The Story of the Oldsmobile Aerotech, the 275-MPH Supercar You Never Knew Existed

Oldsmobile Aerotech ST and LT prototypes 14 photos
Photo: Oldsmobile
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Retired in 2004, the Oldsmobile brand left behind 107 years of history and a long list of automobiles that incorporated groundbreaking technologies and designs. The Aerotech of the 1980s is perhaps one of its most radical creations.
Developed in the mid-1980s, the Aerotech was a series of experimental vehicles built to showcase a then-new four-cylinder engine. The experiment spawned cars that set numerous world records and reached top speeds of more than 250 mph (402 kph) almost 20 years before the Bugatti Veyron did.

The story of the Aerotech began in late 1984 when Oldsmobile was working on the Quad 4 engine. It was an inline-four with four valves per cylinder and dual overhead camshafts, an innovative setup at the time.

Knowing that the upcoming Quad 4 would outclass other four-cylinder offerings from German automakers like BMW and Mercedes-Benz, the engineers behind the project, led by Ted Louckes, asked GM management for approval and funding for a research vehicle that would showcase the engine's full potential.

The goal was to not only develop a far more powerful version of the Quad 4 but also build an extremely aerodynamic vehicle around it. One that could run at high speeds and set new records in the process.

Oldsmobile Aerotech ST
Photo: Oldsmobile
Development of the Aerotech began in early 1985 with a bunch of sketches that envisioned a sleek body inspired by race-spec Le Mans prototypes. Approved by GM top brass almost immediately, the Aerotech was "carved" from carbon fiber and bolted on a modified version of March Engineering's 84C CART chassis, the same that was used in the car that won the 1985 Indianapolis 500.

Designed by Ed Welburn, the extremely aerodynamic shell of the Aerotech originally incorporated a longer rear end, reportedly inspired by the Porsche 917 LH.

However, this design went against Louckes' plan for setting a closed-course record on the Indianapolis Motor Speedway, so Oldsmobile eventually went with a short-tail version.

The Aerotech looked somewhat radical for the 1980s, but its biggest innovation was under the shell in the form of an underbody fitted with adjustable panels. These changed the amount of airflow that went through the underbody tunnels, allowing the engineers to adjust the setup for different race tracks. On top of that, it generated a lot of downforce.

Oldsmobile Aerotech ST
Photo: Oldsmobile
Power came from a highly modified version of Oldsmobile's Quad 4 engine. The single-turbocharged, 2.3-liter four-cylinder reportedly generated about 900 horsepower, significantly more than any supercar available at the time. Finished in late 1986, the first prototype was tested by A. J. Foyt at GM's proving ground in Arizona at top speeds of up to 218 mph (351 kph).

In the meantime, the Aerotech team had decided to give Welburn's long-tail design a chance and began working on the second prototype in late 1985.

In addition to the elongated rear bodywork, this car also got a twin-turbo version of the Quad 4. Built in collaboration with Fueling Engineering, it generated more than 1,000 horsepower, an astounding figure for a four-cylinder mill.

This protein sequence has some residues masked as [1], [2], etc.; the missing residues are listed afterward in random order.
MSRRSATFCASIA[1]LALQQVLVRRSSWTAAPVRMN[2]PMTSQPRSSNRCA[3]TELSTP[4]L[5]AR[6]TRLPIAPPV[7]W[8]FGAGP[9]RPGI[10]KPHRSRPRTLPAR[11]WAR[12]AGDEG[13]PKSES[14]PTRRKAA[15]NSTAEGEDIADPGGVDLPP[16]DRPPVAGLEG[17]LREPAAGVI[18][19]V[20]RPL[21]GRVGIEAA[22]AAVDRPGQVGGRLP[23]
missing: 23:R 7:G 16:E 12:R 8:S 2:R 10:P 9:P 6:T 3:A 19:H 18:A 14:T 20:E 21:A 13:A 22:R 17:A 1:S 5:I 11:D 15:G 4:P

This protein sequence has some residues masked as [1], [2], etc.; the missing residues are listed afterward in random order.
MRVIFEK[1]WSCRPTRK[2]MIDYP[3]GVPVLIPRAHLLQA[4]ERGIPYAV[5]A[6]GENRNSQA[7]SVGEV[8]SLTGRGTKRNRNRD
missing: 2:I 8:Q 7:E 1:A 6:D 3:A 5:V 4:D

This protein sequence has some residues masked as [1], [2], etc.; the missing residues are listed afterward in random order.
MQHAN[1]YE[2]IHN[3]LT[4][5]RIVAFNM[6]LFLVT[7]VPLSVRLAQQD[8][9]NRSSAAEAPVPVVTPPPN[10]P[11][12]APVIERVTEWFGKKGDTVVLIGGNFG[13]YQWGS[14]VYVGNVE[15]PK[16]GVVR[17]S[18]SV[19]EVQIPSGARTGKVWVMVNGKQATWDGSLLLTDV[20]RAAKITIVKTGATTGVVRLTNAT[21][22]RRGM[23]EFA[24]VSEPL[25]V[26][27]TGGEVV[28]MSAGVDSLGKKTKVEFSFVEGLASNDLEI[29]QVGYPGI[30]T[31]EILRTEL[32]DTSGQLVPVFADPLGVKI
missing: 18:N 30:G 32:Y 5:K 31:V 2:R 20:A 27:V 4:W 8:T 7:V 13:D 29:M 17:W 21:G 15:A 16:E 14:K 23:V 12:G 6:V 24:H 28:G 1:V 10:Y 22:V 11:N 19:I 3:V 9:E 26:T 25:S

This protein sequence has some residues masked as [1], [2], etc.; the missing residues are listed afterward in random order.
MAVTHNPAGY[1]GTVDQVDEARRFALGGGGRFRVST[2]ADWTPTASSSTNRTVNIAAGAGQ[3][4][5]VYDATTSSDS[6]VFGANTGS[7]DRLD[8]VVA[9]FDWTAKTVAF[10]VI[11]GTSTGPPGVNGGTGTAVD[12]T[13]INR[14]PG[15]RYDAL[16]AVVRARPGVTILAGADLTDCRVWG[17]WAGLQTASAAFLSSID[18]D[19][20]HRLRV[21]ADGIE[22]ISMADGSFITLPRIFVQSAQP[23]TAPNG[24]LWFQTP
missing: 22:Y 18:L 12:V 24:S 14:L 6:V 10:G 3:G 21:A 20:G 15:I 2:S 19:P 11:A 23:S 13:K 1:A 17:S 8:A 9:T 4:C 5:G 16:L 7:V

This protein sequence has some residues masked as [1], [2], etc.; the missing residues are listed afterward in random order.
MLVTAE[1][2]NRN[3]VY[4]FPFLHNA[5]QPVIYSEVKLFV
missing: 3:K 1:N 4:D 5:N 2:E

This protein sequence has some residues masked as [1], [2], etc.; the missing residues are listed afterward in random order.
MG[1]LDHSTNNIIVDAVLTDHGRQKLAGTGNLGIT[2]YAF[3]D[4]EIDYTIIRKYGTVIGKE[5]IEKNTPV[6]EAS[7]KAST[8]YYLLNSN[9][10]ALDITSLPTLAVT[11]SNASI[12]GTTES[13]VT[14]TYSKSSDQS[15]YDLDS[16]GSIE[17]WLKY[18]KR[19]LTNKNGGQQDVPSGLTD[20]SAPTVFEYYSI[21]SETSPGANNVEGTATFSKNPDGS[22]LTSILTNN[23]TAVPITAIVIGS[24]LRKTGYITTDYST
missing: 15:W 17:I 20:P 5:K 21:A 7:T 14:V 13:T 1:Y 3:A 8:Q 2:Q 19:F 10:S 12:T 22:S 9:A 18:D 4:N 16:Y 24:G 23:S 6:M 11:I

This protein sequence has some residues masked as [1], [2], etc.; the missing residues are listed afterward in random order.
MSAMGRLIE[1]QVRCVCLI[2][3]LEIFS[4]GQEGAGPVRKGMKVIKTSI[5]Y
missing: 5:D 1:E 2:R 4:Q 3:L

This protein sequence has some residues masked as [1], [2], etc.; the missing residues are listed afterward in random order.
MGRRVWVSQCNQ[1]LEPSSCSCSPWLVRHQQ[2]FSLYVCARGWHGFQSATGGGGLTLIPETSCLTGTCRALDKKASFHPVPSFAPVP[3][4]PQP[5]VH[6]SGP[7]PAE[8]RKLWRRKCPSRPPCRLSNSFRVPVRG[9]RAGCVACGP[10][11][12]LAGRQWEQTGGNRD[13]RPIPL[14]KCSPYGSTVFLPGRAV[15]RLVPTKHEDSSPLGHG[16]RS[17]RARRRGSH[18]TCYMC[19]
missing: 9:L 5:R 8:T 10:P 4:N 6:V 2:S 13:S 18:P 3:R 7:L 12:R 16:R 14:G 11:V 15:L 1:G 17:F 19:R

With the second prototype completed, Oldsmobile unleashed both Aerotechs on the Fort Stockton test track on August 26, 1987. Again driven by Foyt, the short-tail version averaged 250.91 mph (403.81 kph), coming close to beating the previous closed-course record set by the Mercedes C111-IV prototype.

Oldsmobile Aerotech LT
Photo: Oldsmobile
As expected, the long-tail version proved to be notably faster and hit a whopping 275 mph (443 kph) on the flying mile. The next day, Foyt went out in the long-tail prototype again and averaged 267.39 mph (430.33 kph. Later that day, he also set a new closed-circuit record with the short-tail car, hitting 257.12 mph (413.79 kph).

While it never became a production model, the Aerotech hit 250 mph (403 kph) a whopping 18 years before the Bugatti Veyron did in 2005. And about a couple of years before the Callaway Corvette Sledgehammer set the road-car speed record at 254.76 mph (409.99 kph) in 1989.

The fact that it did it with a four-cylinder instead of a V8 or a W16 is downright massive.

But Oldsmobile didn't stop there. In the early 1990s, it built a third prototype around its then-unreleased Aurora V8 engine. Also tested at the Fort Stockton track, the Aerotech Aurora went on to set no fewer than 47 speed endurance records between December 7 and 15, 1992.

Oldsmobile Aerotech Aurora
Photo: DtRockstar1
While it was never intended to go into production, the Aerotech put Oldsmobile back into the spotlight in the late 1980s. The Quad 4 engine showcased in the prototypes remained in production for a solid 15 years (1987-2002) and powered a long list of Oldsmobiles, Pontiacs, Buicks, and Chevrolets.

But even though the Aerotech made a big splash back in the day, it's an unsung hero that doesn't get the attention it deserves now that the Oldsmobile division is no longer around.

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About the author: Ciprian Florea
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Ask Ciprian about cars and he'll reveal an obsession with classics and an annoyance with modern design cues. Read his articles and you'll understand why his ideal SUV is the 1969 Chevrolet K5 Blazer.
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